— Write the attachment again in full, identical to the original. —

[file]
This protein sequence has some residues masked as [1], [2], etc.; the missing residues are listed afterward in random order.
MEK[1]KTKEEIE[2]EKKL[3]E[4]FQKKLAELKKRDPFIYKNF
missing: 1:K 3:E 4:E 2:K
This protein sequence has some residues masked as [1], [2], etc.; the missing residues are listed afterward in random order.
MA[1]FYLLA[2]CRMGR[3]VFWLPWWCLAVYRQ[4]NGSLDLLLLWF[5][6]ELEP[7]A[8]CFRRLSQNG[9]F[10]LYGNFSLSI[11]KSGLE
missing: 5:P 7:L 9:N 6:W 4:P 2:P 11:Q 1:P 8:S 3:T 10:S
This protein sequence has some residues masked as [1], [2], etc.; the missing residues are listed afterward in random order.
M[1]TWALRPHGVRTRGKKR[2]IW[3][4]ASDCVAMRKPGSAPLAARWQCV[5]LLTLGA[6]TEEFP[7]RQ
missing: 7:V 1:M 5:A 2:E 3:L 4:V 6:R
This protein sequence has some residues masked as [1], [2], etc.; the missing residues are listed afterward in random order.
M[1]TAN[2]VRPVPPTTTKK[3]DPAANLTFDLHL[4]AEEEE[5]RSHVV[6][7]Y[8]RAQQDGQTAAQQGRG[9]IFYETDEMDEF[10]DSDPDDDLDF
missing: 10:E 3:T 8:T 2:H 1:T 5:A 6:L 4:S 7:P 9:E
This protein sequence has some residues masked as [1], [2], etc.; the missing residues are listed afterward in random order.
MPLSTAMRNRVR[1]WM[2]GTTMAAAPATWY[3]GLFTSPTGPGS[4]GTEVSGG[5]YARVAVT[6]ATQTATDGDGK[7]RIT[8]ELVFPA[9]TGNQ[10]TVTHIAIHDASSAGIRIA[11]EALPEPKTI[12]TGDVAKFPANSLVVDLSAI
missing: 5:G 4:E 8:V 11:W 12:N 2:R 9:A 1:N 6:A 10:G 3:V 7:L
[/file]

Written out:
This protein sequence has some residues masked as [1], [2], etc.; the missing residues are listed afterward in random order.
MEK[1]KTKEEIE[2]EKKL[3]E[4]FQKKLAELKKRDPFIYKNF
missing: 1:K 3:E 4:E 2:K
This protein sequence has some residues masked as [1], [2], etc.; the missing residues are listed afterward in random order.
MA[1]FYLLA[2]CRMGR[3]VFWLPWWCLAVYRQ[4]NGSLDLLLLWF[5][6]ELEP[7]A[8]CFRRLSQNG[9]F[10]LYGNFSLSI[11]KSGLE
missing: 5:P 7:L 9:N 6:W 4:P 2:P 11:Q 1:P 8:S 3:T 10:S
This protein sequence has some residues masked as [1], [2], etc.; the missing residues are listed afterward in random order.
M[1]TWALRPHGVRTRGKKR[2]IW[3][4]ASDCVAMRKPGSAPLAARWQCV[5]LLTLGA[6]TEEFP[7]RQ
missing: 7:V 1:M 5:A 2:E 3:L 4:V 6:R
This protein sequence has some residues masked as [1], [2], etc.; the missing residues are listed afterward in random order.
M[1]TAN[2]VRPVPPTTTKK[3]DPAANLTFDLHL[4]AEEEE[5]RSHVV[6][7]Y[8]RAQQDGQTAAQQGRG[9]IFYETDEMDEF[10]DSDPDDDLDF
missing: 10:E 3:T 8:T 2:H 1:T 5:A 6:L 4:S 7:P 9:E
This protein sequence has some residues masked as [1], [2], etc.; the missing residues are listed afterward in random order.
MPLSTAMRNRVR[1]WM[2]GTTMAAAPATWY[3]GLFTSPTGPGS[4]GTEVSGG[5]YARVAVT[6]ATQTATDGDGK[7]RIT[8]ELVFPA[9]TGNQ[10]TVTHIAIHDASSAGIRIA[11]EALPEPKTI[12]TGDVAKFPANSLVVDLSAI
missing: 5:G 4:E 8:V 11:W 12:N 2:R 9:A 1:N 6:A 10:G 3:V 7:L